Sometimes the linkages between things and ideas are hard to explain. My husband, a jazz musician, is a very creative man. Sitting at the breakfast table, we might mention kangaroos. The next thing out of his mouth is “twilight is the breath of both life and death”. I gape. His mind has gone from kangaroos, to Australia, to a 1950’s jazz album by someone who played a famous concert in Melbourne, to the title of that song “Twilight Dreaming”. After ten years of marriage, he still loses me frequently : )

 

So let your mind wander. 

Explore what interests you. If you are interested in octopuses, read about them, look for images and video of them, sketch them, research their varieties and where they live.

 

Next time we’ll talk more about how to recognize the ideas and meaning that start to emerge.


Can you answer quickly and succinctly when someone asks you "what is your art about?" ?


My Ancestor's Fertile Ground (acrylic and metallic leaf on canvas, 24"x48" diptych, $2590)

 

Over the next few posts, we'll look at deepening the meaning in your work and how to communicate that meaning to others. We may know how to go about painting a tree, or even golden late afternoon light hitting a tree. But how does one paint:

  • an emotion?
  • an inner state?
  • an epic story?

 

Questions we might ask ourselves are:         

  • How do I deepen the meaning in my work?
  • What do I have to say?
  • How do I develop a library of symbols, a personal language that conveys deep inner truth?
  • Will people ‘get it’?

 

Symbols are a great way to communicate meaning. Language is just a set of symbols that have been used somewhat consistently and people have come to some agreement about. For example, "table" means a flat surface supported by legs. As visual artists, our symbols aren't usually words. They are shapes, colors, and marks.

 

Let's think about meaning in visual artwork. I may be painting a tree, but:


  • Am I painting a lovely tree that catches the light on an autumn day?
  • Or am I painting a sentinel - a strong guardian and gatekeeper?

The former might feature a 'rule of thirds' rectangular horizontal composition, lyrical lines, and warm colors. The latter might feature strong angular linework that fills most of a square composition.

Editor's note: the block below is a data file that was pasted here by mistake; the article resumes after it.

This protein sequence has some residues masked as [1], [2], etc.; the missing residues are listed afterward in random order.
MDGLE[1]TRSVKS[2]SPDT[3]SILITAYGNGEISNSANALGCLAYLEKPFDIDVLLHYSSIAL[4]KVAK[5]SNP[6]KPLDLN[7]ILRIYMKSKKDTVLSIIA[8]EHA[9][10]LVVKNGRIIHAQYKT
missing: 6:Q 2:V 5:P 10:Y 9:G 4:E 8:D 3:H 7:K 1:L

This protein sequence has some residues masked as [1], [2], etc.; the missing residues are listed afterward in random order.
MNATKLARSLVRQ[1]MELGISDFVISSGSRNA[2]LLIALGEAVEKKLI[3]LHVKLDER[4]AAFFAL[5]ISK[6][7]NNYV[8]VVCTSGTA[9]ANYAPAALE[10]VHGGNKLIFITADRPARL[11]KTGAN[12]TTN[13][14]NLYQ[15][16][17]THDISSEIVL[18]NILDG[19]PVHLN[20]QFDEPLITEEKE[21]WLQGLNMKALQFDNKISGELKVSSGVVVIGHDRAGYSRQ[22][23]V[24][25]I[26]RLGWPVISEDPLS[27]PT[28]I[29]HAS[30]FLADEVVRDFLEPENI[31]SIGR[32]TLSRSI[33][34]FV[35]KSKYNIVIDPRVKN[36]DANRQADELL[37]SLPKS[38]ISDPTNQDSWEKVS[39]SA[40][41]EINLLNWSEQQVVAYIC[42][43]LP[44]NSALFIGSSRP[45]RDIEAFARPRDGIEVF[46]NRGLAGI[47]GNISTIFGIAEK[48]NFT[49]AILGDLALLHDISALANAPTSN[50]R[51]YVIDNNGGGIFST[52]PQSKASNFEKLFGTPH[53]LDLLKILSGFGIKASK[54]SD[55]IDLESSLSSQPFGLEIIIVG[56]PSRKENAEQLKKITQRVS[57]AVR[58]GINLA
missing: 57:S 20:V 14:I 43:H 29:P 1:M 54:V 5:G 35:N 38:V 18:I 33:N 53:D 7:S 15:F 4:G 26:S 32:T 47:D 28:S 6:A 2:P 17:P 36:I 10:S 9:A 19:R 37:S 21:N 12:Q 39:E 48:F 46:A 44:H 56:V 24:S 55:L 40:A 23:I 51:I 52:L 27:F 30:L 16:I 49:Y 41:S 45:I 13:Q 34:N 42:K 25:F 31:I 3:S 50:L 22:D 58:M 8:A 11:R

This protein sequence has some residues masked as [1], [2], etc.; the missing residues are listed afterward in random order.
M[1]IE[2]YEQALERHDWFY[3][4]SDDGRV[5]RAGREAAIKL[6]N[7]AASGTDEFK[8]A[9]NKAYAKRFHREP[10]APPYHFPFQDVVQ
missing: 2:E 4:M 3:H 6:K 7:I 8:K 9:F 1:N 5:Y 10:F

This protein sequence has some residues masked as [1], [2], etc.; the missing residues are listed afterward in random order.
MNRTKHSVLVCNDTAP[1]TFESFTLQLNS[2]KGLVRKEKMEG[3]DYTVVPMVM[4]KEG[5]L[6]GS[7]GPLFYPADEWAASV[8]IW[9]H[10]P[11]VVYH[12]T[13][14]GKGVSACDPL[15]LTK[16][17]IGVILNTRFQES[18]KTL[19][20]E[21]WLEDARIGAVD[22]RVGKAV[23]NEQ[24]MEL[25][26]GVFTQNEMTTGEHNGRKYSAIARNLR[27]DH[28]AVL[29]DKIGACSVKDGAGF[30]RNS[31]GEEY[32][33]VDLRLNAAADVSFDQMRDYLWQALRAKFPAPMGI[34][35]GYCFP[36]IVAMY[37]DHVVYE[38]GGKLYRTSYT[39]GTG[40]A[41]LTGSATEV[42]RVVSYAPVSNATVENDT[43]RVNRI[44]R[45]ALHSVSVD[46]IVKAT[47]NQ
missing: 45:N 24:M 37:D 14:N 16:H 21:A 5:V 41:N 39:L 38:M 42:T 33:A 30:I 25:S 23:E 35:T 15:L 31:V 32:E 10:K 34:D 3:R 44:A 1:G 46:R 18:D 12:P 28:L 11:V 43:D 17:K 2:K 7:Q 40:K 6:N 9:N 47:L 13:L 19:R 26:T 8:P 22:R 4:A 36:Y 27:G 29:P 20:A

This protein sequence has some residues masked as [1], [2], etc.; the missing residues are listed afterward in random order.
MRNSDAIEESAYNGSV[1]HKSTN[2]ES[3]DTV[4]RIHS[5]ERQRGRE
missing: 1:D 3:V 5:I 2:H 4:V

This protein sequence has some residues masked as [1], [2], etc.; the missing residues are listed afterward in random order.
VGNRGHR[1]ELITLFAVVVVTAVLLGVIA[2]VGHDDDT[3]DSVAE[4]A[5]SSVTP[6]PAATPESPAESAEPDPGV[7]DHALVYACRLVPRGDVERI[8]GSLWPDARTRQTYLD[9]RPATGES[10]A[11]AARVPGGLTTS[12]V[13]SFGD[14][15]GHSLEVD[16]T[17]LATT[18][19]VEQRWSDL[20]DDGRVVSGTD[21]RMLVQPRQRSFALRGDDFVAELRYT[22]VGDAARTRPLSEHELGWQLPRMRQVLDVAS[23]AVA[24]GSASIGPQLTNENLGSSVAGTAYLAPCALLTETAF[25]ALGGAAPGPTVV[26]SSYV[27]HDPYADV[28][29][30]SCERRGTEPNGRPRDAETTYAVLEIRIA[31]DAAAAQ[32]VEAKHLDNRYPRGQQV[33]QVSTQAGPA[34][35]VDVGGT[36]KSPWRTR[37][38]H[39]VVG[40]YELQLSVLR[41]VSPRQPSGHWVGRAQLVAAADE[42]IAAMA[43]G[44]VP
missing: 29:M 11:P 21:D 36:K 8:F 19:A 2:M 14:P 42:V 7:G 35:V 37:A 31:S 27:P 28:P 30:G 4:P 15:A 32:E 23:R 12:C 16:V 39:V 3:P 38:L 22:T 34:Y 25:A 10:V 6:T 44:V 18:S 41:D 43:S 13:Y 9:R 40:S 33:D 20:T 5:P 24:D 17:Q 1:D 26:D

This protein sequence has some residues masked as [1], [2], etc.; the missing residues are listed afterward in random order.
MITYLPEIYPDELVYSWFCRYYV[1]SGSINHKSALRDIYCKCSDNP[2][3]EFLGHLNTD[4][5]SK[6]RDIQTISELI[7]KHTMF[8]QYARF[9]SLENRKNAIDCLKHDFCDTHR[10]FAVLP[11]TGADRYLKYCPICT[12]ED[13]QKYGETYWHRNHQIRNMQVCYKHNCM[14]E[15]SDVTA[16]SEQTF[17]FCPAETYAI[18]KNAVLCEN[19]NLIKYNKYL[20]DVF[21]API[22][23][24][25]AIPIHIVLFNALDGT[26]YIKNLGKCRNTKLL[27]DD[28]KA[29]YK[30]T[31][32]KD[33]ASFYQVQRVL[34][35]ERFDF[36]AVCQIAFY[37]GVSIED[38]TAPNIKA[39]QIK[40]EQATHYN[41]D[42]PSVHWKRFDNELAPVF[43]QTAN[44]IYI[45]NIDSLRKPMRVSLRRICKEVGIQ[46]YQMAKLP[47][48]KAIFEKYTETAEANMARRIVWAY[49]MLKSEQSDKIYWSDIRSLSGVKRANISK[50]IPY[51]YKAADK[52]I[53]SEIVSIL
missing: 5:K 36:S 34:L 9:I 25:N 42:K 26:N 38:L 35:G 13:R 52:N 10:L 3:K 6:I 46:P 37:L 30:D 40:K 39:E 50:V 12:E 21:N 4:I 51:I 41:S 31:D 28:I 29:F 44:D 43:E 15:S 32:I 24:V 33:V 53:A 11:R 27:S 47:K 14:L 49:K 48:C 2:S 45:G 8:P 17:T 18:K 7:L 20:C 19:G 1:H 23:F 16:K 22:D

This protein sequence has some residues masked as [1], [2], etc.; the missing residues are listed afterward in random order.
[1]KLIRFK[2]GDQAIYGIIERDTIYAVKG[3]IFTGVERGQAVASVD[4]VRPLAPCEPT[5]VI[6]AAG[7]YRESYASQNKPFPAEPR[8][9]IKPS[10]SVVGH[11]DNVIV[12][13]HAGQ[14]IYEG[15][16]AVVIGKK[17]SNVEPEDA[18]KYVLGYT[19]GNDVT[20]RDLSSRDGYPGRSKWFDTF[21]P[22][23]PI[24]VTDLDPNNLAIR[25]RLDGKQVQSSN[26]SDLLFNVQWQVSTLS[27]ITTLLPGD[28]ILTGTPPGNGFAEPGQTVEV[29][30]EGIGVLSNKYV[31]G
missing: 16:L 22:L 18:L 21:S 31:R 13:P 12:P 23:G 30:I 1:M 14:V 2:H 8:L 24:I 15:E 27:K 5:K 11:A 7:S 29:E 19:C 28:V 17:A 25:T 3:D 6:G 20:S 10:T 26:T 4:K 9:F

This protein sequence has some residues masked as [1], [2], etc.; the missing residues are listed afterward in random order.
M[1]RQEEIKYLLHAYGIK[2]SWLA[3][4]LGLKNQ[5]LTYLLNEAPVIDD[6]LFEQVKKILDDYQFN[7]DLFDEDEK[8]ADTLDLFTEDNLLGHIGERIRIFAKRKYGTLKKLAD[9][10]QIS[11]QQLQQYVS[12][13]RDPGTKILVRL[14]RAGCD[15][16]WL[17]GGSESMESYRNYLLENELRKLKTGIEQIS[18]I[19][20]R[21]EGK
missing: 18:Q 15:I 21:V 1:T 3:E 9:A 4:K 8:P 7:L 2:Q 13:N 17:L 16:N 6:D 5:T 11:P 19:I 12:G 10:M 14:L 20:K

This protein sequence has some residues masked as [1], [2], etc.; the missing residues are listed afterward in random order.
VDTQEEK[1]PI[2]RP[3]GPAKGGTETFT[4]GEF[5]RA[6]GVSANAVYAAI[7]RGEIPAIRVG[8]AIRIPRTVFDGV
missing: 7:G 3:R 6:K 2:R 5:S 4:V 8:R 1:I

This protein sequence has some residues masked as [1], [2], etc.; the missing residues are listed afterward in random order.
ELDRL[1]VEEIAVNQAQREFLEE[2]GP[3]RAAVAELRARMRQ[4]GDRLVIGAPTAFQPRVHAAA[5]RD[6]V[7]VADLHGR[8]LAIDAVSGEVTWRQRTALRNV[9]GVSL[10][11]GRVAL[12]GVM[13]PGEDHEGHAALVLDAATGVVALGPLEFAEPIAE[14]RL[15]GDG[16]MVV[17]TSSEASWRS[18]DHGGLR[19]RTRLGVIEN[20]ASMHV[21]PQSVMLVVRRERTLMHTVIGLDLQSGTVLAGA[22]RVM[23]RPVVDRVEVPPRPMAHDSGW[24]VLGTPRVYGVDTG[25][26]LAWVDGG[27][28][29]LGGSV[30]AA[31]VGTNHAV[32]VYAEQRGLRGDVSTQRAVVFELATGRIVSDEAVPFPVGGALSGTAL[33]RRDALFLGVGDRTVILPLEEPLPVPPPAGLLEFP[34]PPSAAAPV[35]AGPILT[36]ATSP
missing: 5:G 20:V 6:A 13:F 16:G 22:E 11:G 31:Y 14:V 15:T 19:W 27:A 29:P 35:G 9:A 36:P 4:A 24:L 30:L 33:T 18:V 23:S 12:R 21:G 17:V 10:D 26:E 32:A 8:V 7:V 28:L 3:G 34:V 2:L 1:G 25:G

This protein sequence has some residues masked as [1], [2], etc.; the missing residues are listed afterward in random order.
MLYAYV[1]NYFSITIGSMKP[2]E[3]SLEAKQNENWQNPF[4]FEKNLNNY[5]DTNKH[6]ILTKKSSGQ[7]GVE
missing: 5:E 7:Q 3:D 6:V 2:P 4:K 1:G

Here's another example. Think of a Victorian house porch with filigree woodwork and sunlight hitting hanging planters of flowers. Someone might paint this porch because:

  • it is representative of a specific period of architecture
  • the dappled light and shadow conveys a feeling of contentment and happiness
  • this is the house where their mother, their mother’s mother, and their mother’s mother’s mother were born

What kind of visual symbols might you use to convey one meaning vs another?

 

 

These paintings of the female figure are by five artists. They’ve all got something different to say about the women in these paintings...



1. Botticelli, The Birth of Venus, c.1485

2. Degas, The Ballet Class, 1873

3. Modigliani, Portrait of a Young Girl, 1910

4. Schiele, Woman With Bent Knee, 1917

5. Picasso, Weeping Woman With Handkerchief, 1937

 

What does each piece make you feel? What visual elements (marks, colours, composition, etc) perceive it this way?


If asked to provide a critique of someone’s work, how to proceed? The following is a version of a pretty standard format for a formal critique.  

 

Photo credit: Ray Ophoff

 

0. Set the parameters. Before the session, set the purpose and boundaries.

  • Ask the artist why they asked for a critique, and what they hope to get out of it. This will give me, the critic, some direction.
  • Remind the artist that different viewers may find different meaning in the work. Ultimately, they have to feel if something is authentic or not.

1. Describe what I see. This is a way to start looking at the work.

  • type of artwork
  • subject, objects
  • colors, shapes, lines, textures
  • light
  • first impression - what jumps out at me
  • predominant mood or visual effect

2. Analyze the artworkDescribe how the technical elements are utilized to create the overall impression.

  • color
  • repetition
  • lines, shapes, forms, direction
  • texture
  • proportion
  • contrast
  • balance
  • emphasis
  • rhythym
  • unity
  • how does each element contribute to the mood, meaning, and aesthetic sensation?

3. Interpret the artwork. Apply my own suppostion to the artist’s intended purpose.

  • What do I think the artist is trying to say?
  • Expand on the feeling conveyed, what it means to me and why.
  • Explain what I think is the artist’s purpose and how/why the choices of elements/materials/colors/etc contribute to that.
  • Identify any symbolism and how that contributes to the intended purpose.

4. Evaluate the artworkDraw conclusions and reach judgements about the work.

  • State what I think the work’s value/purpose is (for example: to evoke nostalgia, encite joy, ...) and why I feel this way.
  • Describe the work’s relevance to the art community and beyond
  • Explain where I think the work is strong and where it falls short.

 

Thanks to Dem Apples for this version.


When giving feedback on someone’s artwork, I like a sandwich. That’s where you start by saying something that’s positive. Then address the area that could use improvement. Close with another complimentary comment. It could be an Oreo cookie, if you prefer sweet analogies to savory ones.


We Stand As The Face Of Time (12"x24", mixed media on wood panel, $600, available at time of posting)
 

For example, one could say “I love the color palette you’ve used in this piece. It’s got a great, moody feel to it. Overall, the composition works well. This figure here, however, seems a bit disconnected to the rest of the piece. Perhaps if the shape overlapped these other figures, or it faced into the center instead of out to the edge, it would be more integrated. Then my eye would move completely happily thought the painting. It's got areas of rest and areas of detail. Nice Work”.

 

For more formal or in-depth critiques, I follow an accepted process that I’ll touch on in my next post.